Antje Duvekot coming to Boccelli’s 2 July 2009

Richard Shindell & Antje Duvekot performing at Boccelli's last March
Richard Shindell & Antje Duvekot performing at Boccelli's last March

For many watching Richard Shindell’s performance at Boccelli’s last March, the high point came when Antje Duvekot joined him on stage.

Her airy voice hushed the room as the two worked through “Vertigo” – a song that typifies the beauty and danger coursing through much of Duvekot’s work.

Love is a balancing act at dizzying heights, with survival uncertain, “but I am teaching myself to be brave,” she sang.

Those who hungered for more of the German-born folksinger that night will get their wish when Antje Duvekot (pronounced Aunt-yuh Doo-va-kot) headlines Boccelli’s on the Canal next Thursday (July 2).; Chris O’Brien opens.

Duvekot’s second studio album, aptly titled “The Near Demise of the High Wire Dancer,” more than delivers on the promise of the many accolades Duvekot has received since arriving on the Boston music scene.

She looks inward on songs like “Lighthouse” and “Scream,” and sees a lot of sadness – “there’s not too many people that I really call my friends” she says at one point.  But she holds out hope for redemption on the sweet, spare “Coney Island” when she asks her lover to “kiss me on the mouth like it was the first time and I will pretend to resist /‘cause in a world so full of troubles I think that we’ve had enough.”

The self-reflection is a departure from earlier, topical songs like the hard-hitting “Judas,” which depicts the slow progression of an abused teenager into a Columbine-style killer.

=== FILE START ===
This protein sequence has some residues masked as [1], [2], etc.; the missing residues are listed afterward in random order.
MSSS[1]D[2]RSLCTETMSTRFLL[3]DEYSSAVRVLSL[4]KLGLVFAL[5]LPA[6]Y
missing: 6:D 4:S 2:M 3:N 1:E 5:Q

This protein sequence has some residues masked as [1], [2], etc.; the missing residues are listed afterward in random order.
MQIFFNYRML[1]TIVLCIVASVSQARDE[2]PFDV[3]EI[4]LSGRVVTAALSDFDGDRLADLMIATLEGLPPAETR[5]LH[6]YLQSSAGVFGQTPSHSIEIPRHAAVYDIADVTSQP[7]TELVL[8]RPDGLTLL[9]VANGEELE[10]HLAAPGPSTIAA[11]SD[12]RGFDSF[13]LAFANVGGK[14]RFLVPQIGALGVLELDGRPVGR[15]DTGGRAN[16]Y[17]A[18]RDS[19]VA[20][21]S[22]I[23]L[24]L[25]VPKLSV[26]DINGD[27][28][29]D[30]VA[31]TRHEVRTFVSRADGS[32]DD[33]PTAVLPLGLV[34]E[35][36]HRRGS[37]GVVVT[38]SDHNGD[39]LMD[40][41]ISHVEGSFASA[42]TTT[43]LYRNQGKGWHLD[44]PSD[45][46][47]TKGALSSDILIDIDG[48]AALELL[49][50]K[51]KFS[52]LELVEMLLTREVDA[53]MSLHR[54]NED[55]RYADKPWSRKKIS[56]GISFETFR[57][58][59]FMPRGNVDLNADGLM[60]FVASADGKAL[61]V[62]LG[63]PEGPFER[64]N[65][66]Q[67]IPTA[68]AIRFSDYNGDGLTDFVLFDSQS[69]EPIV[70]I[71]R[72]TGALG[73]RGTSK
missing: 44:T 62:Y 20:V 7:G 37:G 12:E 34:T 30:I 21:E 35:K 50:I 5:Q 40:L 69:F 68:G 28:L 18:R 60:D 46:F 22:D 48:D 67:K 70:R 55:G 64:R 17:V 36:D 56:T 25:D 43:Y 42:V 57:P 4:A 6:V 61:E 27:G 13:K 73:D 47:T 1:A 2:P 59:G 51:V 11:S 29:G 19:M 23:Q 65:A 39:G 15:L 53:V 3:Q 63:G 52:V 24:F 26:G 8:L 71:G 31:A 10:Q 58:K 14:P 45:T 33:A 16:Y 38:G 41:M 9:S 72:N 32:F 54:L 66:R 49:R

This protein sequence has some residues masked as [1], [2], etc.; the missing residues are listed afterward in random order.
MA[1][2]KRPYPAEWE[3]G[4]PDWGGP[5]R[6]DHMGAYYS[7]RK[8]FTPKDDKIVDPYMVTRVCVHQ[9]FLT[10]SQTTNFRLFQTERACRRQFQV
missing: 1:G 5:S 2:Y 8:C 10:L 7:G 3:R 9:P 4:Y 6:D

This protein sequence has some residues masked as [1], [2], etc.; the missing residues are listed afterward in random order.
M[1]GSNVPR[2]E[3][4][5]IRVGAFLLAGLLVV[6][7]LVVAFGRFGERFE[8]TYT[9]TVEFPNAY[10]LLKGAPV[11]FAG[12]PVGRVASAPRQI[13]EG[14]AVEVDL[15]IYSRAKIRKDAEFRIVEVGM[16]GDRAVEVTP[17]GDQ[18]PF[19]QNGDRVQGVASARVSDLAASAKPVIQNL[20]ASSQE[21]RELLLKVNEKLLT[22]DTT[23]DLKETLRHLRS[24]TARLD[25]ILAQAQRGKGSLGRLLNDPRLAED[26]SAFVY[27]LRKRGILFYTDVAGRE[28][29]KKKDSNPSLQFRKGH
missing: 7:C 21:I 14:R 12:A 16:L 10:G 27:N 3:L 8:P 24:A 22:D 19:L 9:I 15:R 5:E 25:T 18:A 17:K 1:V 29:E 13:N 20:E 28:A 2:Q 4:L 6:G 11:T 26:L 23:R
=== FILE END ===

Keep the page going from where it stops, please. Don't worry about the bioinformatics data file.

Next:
“Jerusalem,” a standout track from Duvekot’s first official studio album (“Big Dream Boulevard”) painted the Israel/Palestine conflict as hopeless and endless, with both sides “casting poisonous seeds for your children to reap out of the rubble of hatred.”

“I still don’t know exactly why I am so fascinated by darkness and suffering,” Duvekot said in 2006.  “I guess because it’s so incomprehensible, when you process sad news like a shooting or a war, you can’t just wrap it up and find closure by just hearing about it.”

“You want to dissect it and interact with the emotions, because they’re really powerful,” she continued.  “I always felt like I needed to process that by creating or talking about it some more.  To handle it, that’s something I need to do.  I can’t really tell you why – it’s real and serious and important to me.”

Shindell produced the new record, but didn’t bring a heavy hand to his role.  “With a voice like hers, and songs as good as these,” he explains, “a producer … just tries to get out of the way, to do no harm, and to let the artist speak for herself.”

Four of the eleven songs on the new album appeared on earlier releases, and it’s a testament to Duvekot’s artistic maturity how fresh they sound today.

The buoyant “Merry-Go-Round” has been re-recorded twice since appearing on the self-released “Little Peppermints” in 2002 – most recently, for a Bank of America commercial.

The travelogue song “Long Way” (also from “Little Peppermints”) gets a fresh update with help from one of Duvekot’s personal heroes, John Gorka.  Gorka also sings backing vocals on “Reasonland,” reworked (along with “Dublin Boys”) from 2005’s indie release “Boys, Flowers and Miles.”